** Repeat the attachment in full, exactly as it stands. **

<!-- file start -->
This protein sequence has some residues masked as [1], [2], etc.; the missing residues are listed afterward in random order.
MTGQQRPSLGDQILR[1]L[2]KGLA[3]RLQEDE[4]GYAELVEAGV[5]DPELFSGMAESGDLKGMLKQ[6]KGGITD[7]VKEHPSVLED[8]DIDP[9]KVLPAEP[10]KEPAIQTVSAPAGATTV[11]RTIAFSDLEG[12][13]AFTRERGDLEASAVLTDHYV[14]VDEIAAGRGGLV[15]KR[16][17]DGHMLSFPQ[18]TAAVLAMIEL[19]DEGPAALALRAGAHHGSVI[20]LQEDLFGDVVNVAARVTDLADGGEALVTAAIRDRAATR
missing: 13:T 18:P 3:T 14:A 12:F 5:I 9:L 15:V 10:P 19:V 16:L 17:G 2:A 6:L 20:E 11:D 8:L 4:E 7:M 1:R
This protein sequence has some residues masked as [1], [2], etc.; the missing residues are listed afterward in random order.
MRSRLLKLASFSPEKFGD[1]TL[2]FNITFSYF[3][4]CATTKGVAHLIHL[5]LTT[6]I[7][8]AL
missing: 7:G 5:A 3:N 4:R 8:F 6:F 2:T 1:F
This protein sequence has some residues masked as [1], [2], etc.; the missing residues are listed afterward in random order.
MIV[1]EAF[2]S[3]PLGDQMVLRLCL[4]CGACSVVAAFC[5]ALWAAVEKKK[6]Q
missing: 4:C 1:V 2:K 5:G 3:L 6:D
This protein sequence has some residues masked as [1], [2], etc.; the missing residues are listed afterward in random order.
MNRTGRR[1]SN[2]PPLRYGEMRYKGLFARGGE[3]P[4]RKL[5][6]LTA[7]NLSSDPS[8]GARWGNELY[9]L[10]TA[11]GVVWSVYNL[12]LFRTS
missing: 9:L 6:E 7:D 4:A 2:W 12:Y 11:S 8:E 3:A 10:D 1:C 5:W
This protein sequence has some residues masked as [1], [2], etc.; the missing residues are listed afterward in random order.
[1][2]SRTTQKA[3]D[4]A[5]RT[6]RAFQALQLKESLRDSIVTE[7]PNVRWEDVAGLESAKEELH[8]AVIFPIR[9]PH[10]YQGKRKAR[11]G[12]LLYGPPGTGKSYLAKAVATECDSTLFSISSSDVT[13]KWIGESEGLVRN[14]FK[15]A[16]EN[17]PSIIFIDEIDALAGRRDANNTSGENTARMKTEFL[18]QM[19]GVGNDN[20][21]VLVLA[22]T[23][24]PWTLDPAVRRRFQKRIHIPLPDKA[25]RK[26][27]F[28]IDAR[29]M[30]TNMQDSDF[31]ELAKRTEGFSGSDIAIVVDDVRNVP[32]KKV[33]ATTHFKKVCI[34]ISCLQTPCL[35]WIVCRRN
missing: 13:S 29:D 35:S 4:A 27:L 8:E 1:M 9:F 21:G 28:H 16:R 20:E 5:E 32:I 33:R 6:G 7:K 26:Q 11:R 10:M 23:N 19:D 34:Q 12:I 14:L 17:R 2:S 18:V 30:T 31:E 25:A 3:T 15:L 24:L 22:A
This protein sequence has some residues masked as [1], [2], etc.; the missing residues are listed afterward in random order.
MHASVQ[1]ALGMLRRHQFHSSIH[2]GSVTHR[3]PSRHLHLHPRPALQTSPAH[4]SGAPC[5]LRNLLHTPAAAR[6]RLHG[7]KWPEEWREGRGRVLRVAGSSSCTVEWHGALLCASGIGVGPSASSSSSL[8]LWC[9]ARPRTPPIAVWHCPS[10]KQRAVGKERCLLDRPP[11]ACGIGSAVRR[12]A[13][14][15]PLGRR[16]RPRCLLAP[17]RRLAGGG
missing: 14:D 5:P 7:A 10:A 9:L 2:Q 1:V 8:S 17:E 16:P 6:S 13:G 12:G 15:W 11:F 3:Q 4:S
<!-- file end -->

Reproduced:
This protein sequence has some residues masked as [1], [2], etc.; the missing residues are listed afterward in random order.
MTGQQRPSLGDQILR[1]L[2]KGLA[3]RLQEDE[4]GYAELVEAGV[5]DPELFSGMAESGDLKGMLKQ[6]KGGITD[7]VKEHPSVLED[8]DIDP[9]KVLPAEP[10]KEPAIQTVSAPAGATTV[11]RTIAFSDLEG[12][13]AFTRERGDLEASAVLTDHYV[14]VDEIAAGRGGLV[15]KR[16][17]DGHMLSFPQ[18]TAAVLAMIEL[19]DEGPAALALRAGAHHGSVI[20]LQEDLFGDVVNVAARVTDLADGGEALVTAAIRDRAATR
missing: 13:T 18:P 3:T 14:A 12:F 5:I 9:L 15:V 10:P 19:V 16:L 17:G 2:A 6:L 20:E 11:D 8:L 4:E 7:M 1:R
This protein sequence has some residues masked as [1], [2], etc.; the missing residues are listed afterward in random order.
MRSRLLKLASFSPEKFGD[1]TL[2]FNITFSYF[3][4]CATTKGVAHLIHL[5]LTT[6]I[7][8]AL
missing: 7:G 5:A 3:N 4:R 8:F 6:F 2:T 1:F
This protein sequence has some residues masked as [1], [2], etc.; the missing residues are listed afterward in random order.
MIV[1]EAF[2]S[3]PLGDQMVLRLCL[4]CGACSVVAAFC[5]ALWAAVEKKK[6]Q
missing: 4:C 1:V 2:K 5:G 3:L 6:D
This protein sequence has some residues masked as [1], [2], etc.; the missing residues are listed afterward in random order.
MNRTGRR[1]SN[2]PPLRYGEMRYKGLFARGGE[3]P[4]RKL[5][6]LTA[7]NLSSDPS[8]GARWGNELY[9]L[10]TA[11]GVVWSVYNL[12]LFRTS
missing: 9:L 6:E 7:D 4:A 2:W 12:Y 11:S 8:E 3:A 10:D 1:C 5:W
This protein sequence has some residues masked as [1], [2], etc.; the missing residues are listed afterward in random order.
[1][2]SRTTQKA[3]D[4]A[5]RT[6]RAFQALQLKESLRDSIVTE[7]PNVRWEDVAGLESAKEELH[8]AVIFPIR[9]PH[10]YQGKRKAR[11]G[12]LLYGPPGTGKSYLAKAVATECDSTLFSISSSDVT[13]KWIGESEGLVRN[14]FK[15]A[16]EN[17]PSIIFIDEIDALAGRRDANNTSGENTARMKTEFL[18]QM[19]GVGNDN[20][21]VLVLA[22]T[23][24]PWTLDPAVRRRFQKRIHIPLPDKA[25]RK[26][27]F[28]IDAR[29]M[30]TNMQDSDF[31]ELAKRTEGFSGSDIAIVVDDVRNVP[32]KKV[33]ATTHFKKVCI[34]ISCLQTPCL[35]WIVCRRN
missing: 13:S 29:D 35:S 4:A 27:L 8:E 1:M 9:F 21:G 28:H 16:R 20:E 5:E 32:I 33:R 6:G 7:K 26:Q 11:R 10:M 23:N 19:D 34:Q 12:I 14:L 17:R 2:S 18:V 30:T 31:E 25:A 3:T 15:L 24:L 22:A
This protein sequence has some residues masked as [1], [2], etc.; the missing residues are listed afterward in random order.
MHASVQ[1]ALGMLRRHQFHSSIH[2]GSVTHR[3]PSRHLHLHPRPALQTSPAH[4]SGAPC[5]LRNLLHTPAAAR[6]RLHG[7]KWPEEWREGRGRVLRVAGSSSCTVEWHGALLCASGIGVGPSASSSSSL[8]LWC[9]ARPRTPPIAVWHCPS[10]KQRAVGKERCLLDRPP[11]ACGIGSAVRR[12]A[13][14][15]PLGRR[16]RPRCLLAP[17]RRLAGGG
missing: 14:D 5:P 7:A 10:A 9:L 2:Q 1:V 8:S 17:E 16:P 6:S 13:G 12:G 15:W 11:F 3:Q 4:S